In general, spices have a more pungent flavor than herbs. It is possible for one plant to provide an herb and a spice. For example, for the plant Coriandrum sativum, the leaves are used as the herb cilantro while the seed is used as the spice coriander.

Besides traditional spices like salt, pepper, oregano, garlic etc… the Lebanese cuisine uses also some special spices that give flavor to its food. The most popular are the following:

  • Cardamom – has a unique taste, spicy-sweet, slightly flavored. It has aphrodisiac qualities and is usually used to spice sweets, coffee, tea etc.
  • Sumac – is a tangy, lemony spice used sprinkled liberally over salads, Fatoush, Tabbule, and even to soften the strong taste of meat. The health benefit of Sumac are many, some being antifungal, anti microbial, anti osidant, and anti inflammatory.
  • Dried green mint – Known for its therapeutic properties, mint is generously used in our kitchen, in the Lebanese lemonade and as flavor to salads. Mint promotes digestion. It also soothes stomachs in cases of indigestion or inflammation. When you feel sick to your stomach, drinking a cup of mint tea can give you relief.
  • Rosemary: cooking at high temps produces compounds called heterocyclic amines, which are harmful free radicals that may cause cancer. marinating meat in a mixture made with rosemary before firing it up prevents the formation of heterocyclic amines by as much as 84 percent.
  • Lebanese seven spices – is a mix of spices that brings a burst of flavor to the taste buds. They are used in recipes involving minced beef or lamb such as in Kafta meshwe, Kibbeh, Koosa and more. Please note that a “Lebanese Seven Spices” mix is not the same as an “Arabic Seven Spices” mix, which consists of cumin, paprika, coriander, nutmeg, cloves, cinnamon, and black pepper (as well as a little bit of cardamom). (recipe below)
  • Oregano: One teaspoon contains not only six micrograms of bone-building vitamin K but also the same amount of antioxidants as three cups of spinach. And preliminary research indicates that oregano can help fend off stomach flu.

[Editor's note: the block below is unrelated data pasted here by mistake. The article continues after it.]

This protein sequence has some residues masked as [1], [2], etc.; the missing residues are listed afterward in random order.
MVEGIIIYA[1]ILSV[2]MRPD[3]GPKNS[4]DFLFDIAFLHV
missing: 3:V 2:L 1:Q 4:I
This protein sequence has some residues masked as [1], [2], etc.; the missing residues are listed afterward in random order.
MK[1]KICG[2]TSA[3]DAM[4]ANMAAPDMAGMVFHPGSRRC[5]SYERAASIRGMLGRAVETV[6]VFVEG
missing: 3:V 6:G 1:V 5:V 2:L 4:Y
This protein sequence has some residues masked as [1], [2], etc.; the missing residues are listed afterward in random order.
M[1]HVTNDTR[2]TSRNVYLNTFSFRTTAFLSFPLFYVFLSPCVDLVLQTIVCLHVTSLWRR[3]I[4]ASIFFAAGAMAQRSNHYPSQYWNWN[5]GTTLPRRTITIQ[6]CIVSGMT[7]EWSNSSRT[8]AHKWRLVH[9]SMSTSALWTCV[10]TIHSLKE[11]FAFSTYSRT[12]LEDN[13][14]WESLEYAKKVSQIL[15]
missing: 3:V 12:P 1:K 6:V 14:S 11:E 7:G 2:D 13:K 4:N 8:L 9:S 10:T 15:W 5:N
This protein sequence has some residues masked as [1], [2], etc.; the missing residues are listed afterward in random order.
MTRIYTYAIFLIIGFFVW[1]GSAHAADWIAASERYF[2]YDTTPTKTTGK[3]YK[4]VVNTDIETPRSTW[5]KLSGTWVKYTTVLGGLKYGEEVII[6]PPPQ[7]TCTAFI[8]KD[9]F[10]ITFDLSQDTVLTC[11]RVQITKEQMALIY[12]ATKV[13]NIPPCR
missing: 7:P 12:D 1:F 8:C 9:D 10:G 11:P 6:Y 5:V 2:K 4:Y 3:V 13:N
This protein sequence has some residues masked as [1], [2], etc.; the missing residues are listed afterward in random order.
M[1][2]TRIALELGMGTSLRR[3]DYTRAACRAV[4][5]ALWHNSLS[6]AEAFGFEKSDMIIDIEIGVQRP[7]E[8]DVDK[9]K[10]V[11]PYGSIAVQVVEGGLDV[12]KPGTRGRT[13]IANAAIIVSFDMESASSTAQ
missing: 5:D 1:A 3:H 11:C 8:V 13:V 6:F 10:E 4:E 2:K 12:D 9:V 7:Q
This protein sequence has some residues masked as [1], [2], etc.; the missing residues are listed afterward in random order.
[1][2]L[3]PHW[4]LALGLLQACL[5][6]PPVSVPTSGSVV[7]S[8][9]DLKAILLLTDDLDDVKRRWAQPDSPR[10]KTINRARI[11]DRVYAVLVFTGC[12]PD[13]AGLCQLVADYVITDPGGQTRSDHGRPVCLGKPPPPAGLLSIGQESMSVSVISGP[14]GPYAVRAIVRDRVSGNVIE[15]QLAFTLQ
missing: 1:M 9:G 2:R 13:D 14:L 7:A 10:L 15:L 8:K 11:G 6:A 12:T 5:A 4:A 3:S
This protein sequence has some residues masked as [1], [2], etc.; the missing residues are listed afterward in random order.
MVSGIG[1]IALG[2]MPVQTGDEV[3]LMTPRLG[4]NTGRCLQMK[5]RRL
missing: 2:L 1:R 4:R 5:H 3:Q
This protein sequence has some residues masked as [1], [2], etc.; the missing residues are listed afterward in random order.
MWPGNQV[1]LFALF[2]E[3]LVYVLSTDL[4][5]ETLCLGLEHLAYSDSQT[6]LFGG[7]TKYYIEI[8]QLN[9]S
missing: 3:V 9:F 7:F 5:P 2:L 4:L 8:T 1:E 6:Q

• Cinnamon: has one of the highest antioxidant values of any spice. The spice has been shown to reduce inflammation, lower blood sugar and blood triglyceride levels, alleviate nausea and increase sensitivity to insulin as an aid in fat burning. It’s also a good source of manganese, iron and calcium.
  • Cumin: One tablespoon of these aromatic seeds fulfills 22 percent of your daily requirement for iron, a mineral that helps keep your energy level high and your immune system in flu-fighting shape. And according to preliminary research, cumin may also boost your brainpower: In an animal study, consuming cumin extract was shown to improve performance on memory tests.
  • Basil: known to have exceptionally powerful antioxidant properties that can protect the body from premature aging, common skin issues and some types of cancer. The herb contains plant pigments that shield your cell structures from oxygen and radiation damage and can be applied to wounds to help prevent bacterial infections.
  • Other spices and herbs used in Lebanon are; bay leaf, nutmeg, aniseed, sweet pepper, black pepper, and many more

The truth of the matter is, just like spices and herbs, once you get used to eating Lebanese food, you can never live without its aromatic flavors. This land of plenty has spread its culinary wonders all over the world, making it one of the most popular cuisines in the world.

Lebanese 7-spice mixture:

1 tablespoon finely ground black pepper

1 tablespoon ground allspice

1 tablespoon ground cinnamon

1 teaspoon grated nutmeg

1 teaspoon ground coriander

1 teaspoon ground cloves

1 teaspoon ground Ginger

Mix all the spices and store in a hermetically sealed container away from both heat and light.

Zaatar mixture:

  • 3 tbsp. salt
  • 6 tbsp. ground sumac
  • 6 tbsp. dried thyme
  • 6 tbsp. sesame seeds, toasted

(optional: I add 1 tsp. turmeric to the mix, for its health benefits)